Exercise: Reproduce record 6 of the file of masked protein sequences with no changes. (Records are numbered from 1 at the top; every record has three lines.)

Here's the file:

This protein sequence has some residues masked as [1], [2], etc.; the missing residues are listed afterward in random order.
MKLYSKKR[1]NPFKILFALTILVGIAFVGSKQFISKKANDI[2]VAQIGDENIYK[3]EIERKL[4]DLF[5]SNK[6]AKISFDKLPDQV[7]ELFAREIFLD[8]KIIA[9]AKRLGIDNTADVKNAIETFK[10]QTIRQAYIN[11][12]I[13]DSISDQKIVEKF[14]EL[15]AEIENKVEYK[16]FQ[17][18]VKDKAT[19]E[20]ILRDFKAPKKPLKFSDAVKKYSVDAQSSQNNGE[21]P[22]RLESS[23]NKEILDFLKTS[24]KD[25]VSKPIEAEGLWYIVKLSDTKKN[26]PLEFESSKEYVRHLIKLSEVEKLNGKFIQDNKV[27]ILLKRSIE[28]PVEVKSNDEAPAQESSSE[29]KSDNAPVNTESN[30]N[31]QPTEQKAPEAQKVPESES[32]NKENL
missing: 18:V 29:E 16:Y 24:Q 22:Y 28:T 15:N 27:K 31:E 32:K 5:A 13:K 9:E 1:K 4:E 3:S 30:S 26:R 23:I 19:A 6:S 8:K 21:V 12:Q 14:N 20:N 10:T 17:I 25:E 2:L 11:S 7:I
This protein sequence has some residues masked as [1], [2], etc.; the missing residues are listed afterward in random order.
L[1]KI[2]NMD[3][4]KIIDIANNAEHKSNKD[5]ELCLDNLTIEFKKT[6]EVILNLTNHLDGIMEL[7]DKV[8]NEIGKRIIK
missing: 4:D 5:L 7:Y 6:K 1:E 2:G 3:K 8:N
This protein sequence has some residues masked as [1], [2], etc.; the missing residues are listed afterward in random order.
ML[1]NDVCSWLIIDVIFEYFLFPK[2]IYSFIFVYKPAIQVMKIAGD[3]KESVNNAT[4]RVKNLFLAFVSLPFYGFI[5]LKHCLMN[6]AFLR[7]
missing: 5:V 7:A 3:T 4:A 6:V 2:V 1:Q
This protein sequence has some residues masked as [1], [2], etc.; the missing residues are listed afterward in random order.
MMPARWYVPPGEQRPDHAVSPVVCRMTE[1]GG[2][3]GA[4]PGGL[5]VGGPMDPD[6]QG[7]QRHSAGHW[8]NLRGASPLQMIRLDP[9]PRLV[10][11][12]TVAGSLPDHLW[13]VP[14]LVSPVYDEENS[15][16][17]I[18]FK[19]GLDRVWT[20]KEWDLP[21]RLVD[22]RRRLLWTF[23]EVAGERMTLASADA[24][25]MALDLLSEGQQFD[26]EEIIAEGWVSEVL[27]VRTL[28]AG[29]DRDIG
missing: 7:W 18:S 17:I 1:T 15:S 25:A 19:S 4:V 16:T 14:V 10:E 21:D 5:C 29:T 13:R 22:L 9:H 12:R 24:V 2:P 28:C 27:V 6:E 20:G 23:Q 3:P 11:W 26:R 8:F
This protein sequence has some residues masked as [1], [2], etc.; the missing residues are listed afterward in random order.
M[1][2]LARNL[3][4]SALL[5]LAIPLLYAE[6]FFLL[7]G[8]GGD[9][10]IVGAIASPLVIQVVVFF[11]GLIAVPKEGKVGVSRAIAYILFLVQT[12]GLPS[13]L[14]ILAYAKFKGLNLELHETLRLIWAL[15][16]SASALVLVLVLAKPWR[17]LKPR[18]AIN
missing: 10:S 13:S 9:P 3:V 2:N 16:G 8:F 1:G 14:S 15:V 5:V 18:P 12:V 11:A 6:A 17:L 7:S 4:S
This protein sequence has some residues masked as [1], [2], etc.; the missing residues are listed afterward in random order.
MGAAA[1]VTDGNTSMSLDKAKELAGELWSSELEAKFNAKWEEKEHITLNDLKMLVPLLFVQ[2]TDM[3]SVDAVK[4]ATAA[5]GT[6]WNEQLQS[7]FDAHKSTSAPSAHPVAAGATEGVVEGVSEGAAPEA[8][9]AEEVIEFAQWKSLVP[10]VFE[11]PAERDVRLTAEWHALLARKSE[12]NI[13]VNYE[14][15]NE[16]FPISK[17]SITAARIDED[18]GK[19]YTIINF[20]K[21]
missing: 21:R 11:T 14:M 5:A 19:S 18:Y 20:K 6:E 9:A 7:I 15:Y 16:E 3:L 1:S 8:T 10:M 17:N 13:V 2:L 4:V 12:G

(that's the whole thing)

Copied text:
This protein sequence has some residues masked as [1], [2], etc.; the missing residues are listed afterward in random order.
MGAAA[1]VTDGNTSMSLDKAKELAGELWSSELEAKFNAKWEEKEHITLNDLKMLVPLLFVQ[2]TDM[3]SVDAVK[4]ATAA[5]GT[6]WNEQLQS[7]FDAHKSTSAPSAHPVAAGATEGVVEGVSEGAAPEA[8][9]AEEVIEFAQWKSLVP[10]VFE[11]PAERDVRLTAEWHALLARKSE[12]NI[13]VNYE[14][15]NE[16]FPISK[17]SITAARIDED[18]GK[19]YTIINF[20]K[21]
missing: 21:R 11:T 14:M 5:A 19:S 18:Y 20:K 6:E 9:A 7:I 15:Y 16:E 3:L 1:S 8:T 10:M 17:N 13:V 2:L 4:V 12:G